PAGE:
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Career Pathways

At some point in your research career you will need to decide whether to remain in the research field or consider other options. Although early career planning pays dividends, it’s never too late to take stock and think about your next steps.

If you’re nearing the end of your contract and unsure which route to follow, the information on these pages and support available through the Learning and Development Centre, will help you plan and prepare for your future.
UK Academic Career Progression

 

Staying in Academia
Other Options in Research, Higher Education, or Career Change
As you'll be aware, academia is one of the most competitive fields. The number of suitably qualified and experienced researchers far exceeds the academic jobs available. In some disciplines the path to full time lectureship involves years of fixed term research contracts. For others, research becomes a career – and end – in itself.

If you’re at the start of your research career and nursing ambitions to become a fully-fledged academic, it’s important to plan ahead and think strategically. You have to take control of your career from the earliest stage and keep the end goal in mind. It’s no good getting to the end of your second postdoc only to find you’ve had limited success with bid applications, have little administrative experience and a teaching portfolio.
Your research profile and publications record will open doors, but you can’t afford to be complacent. Other candidates may have an equally impressive publications list and more besides.

Before you decide to remain in academia, ask yourself:
a) Whether your aspirations are still realistic
b) Whether your perception reflects the reality.

A good place to start is An Academic Career - a resource developed by Manchester University Postgraduate Careers team.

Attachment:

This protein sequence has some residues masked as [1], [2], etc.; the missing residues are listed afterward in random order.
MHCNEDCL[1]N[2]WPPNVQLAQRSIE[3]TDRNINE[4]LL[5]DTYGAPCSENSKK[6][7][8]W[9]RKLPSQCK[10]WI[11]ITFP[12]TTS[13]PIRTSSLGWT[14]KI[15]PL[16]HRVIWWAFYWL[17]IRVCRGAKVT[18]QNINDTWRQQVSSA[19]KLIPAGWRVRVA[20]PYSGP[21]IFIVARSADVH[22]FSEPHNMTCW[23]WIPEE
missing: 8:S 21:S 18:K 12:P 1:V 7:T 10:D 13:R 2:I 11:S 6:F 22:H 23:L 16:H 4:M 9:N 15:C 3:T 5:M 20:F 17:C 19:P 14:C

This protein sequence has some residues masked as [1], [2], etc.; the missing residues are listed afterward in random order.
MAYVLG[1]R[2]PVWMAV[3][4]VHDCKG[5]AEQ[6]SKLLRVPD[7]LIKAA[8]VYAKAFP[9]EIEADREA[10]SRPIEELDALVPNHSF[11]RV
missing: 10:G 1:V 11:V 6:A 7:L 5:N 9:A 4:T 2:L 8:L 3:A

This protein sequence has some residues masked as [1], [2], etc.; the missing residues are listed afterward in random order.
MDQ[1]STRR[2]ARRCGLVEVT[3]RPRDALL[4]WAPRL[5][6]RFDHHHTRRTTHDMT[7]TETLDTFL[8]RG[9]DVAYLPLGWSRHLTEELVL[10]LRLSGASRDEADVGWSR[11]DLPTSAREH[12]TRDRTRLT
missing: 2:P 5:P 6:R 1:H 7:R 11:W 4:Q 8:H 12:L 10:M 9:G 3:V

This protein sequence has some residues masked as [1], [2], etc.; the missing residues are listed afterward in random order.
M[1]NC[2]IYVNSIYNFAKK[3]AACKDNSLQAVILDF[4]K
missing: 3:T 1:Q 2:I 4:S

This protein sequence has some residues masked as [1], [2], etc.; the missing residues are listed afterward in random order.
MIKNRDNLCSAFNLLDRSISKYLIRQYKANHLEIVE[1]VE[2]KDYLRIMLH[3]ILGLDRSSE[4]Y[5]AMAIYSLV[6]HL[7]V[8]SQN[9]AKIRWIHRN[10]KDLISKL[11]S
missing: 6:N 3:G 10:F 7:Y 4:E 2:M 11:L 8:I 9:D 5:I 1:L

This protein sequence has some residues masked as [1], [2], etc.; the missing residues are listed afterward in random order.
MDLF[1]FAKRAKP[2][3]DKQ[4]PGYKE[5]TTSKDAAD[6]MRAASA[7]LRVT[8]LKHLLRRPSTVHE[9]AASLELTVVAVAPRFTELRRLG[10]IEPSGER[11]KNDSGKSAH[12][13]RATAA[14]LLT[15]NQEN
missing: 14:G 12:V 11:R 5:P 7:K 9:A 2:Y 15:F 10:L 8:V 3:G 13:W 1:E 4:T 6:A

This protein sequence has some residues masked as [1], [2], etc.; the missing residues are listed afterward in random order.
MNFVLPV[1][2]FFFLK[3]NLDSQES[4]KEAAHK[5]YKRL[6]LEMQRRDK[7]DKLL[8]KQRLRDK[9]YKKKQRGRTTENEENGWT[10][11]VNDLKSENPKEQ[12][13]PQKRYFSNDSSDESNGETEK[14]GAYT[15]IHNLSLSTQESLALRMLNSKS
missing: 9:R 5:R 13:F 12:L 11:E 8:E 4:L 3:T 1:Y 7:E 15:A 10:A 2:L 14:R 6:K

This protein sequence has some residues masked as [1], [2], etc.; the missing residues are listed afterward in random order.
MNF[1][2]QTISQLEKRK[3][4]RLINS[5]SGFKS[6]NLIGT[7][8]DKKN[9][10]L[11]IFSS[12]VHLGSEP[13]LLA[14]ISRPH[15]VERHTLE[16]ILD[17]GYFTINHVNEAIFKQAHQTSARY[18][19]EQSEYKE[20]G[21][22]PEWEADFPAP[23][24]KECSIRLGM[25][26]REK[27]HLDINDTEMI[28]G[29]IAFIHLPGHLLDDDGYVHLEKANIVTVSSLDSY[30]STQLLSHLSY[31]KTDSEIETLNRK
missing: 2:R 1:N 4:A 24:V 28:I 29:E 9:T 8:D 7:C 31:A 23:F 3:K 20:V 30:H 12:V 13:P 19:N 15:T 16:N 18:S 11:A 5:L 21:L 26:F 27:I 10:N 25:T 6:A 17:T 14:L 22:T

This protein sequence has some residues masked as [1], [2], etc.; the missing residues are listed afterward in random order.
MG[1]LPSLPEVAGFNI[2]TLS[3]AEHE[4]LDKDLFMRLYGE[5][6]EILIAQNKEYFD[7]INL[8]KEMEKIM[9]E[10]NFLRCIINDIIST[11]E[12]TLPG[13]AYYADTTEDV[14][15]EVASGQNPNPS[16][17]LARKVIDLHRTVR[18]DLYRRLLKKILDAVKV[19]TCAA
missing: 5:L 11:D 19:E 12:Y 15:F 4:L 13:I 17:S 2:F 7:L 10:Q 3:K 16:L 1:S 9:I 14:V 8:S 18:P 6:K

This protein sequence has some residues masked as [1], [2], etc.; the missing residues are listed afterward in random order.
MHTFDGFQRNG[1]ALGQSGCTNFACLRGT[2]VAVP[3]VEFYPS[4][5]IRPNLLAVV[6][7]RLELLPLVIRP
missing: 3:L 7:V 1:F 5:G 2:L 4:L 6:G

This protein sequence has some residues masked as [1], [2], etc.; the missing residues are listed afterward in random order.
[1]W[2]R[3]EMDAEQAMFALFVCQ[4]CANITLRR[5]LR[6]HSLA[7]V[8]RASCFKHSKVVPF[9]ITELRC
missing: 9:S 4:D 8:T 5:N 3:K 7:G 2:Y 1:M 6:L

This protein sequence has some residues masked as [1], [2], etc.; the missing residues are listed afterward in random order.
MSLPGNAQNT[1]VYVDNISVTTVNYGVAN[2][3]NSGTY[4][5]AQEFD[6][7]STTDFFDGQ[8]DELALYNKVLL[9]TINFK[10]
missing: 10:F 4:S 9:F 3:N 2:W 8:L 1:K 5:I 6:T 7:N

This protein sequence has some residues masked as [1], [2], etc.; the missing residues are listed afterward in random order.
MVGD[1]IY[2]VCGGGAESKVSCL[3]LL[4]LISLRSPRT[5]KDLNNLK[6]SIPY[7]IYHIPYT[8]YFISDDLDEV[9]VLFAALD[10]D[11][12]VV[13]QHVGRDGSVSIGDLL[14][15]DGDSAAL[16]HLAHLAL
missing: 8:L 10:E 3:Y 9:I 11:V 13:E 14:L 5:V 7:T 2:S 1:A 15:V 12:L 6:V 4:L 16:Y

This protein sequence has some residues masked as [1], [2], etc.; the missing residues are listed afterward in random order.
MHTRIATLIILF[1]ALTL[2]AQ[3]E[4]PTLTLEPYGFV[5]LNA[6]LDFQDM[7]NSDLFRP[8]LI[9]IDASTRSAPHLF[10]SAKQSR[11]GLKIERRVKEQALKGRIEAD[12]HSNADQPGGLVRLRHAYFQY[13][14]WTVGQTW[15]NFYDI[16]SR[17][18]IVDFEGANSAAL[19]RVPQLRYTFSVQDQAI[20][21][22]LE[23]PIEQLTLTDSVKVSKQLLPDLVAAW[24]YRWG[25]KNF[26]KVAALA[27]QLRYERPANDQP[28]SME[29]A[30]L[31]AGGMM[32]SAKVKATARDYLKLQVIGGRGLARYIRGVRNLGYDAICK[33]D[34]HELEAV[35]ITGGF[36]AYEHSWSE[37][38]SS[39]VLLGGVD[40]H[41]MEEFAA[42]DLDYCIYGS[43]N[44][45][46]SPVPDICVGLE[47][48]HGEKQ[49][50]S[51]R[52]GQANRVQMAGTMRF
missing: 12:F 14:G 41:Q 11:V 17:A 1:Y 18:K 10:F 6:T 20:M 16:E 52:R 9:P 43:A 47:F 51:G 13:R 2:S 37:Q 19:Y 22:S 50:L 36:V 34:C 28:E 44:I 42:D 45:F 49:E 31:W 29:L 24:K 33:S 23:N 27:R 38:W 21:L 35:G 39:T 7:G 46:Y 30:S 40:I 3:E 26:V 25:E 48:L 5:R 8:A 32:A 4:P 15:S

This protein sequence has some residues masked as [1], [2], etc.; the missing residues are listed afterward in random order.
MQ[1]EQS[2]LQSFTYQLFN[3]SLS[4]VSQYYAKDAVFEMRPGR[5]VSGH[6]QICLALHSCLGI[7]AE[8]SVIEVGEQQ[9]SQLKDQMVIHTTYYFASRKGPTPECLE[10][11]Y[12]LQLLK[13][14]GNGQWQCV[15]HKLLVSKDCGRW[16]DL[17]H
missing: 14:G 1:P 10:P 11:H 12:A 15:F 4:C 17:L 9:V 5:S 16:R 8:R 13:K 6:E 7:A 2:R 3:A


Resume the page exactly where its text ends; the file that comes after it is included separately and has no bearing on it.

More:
If you have the drive, determination and talent to succeed, then a career in academia can prove to be extremely fulfilling and despite the gloom there are researchers who make a successful transition from contract research to permanent post. In terms of your own prospects, there are some factors beyond your control, but success will depends mainly on your ability to do the following:

Building your research profile

You will need a healthy publications record to be considered for lectureships. Aim for high impact, well recognised journals. You will need to be strategic, so consider possible collaborations with highly cited academics. UK universities are concerned with impact, so quality trumps quantity.

Cultivate your professional, academic network and take every opportunity to share your work. Networking is a reciprocal activity, so try to establish a connection and a dialogue with your peers. Join Academia.edu and try to enhance your online profile through selected activity on LinkedIn and Twitter.

Developing your research trajectory

Think about the direction and development of your research. Is there a clear purpose and vision tied to a research strategy? If not, you’ll find it difficult to convince an academic selection panel.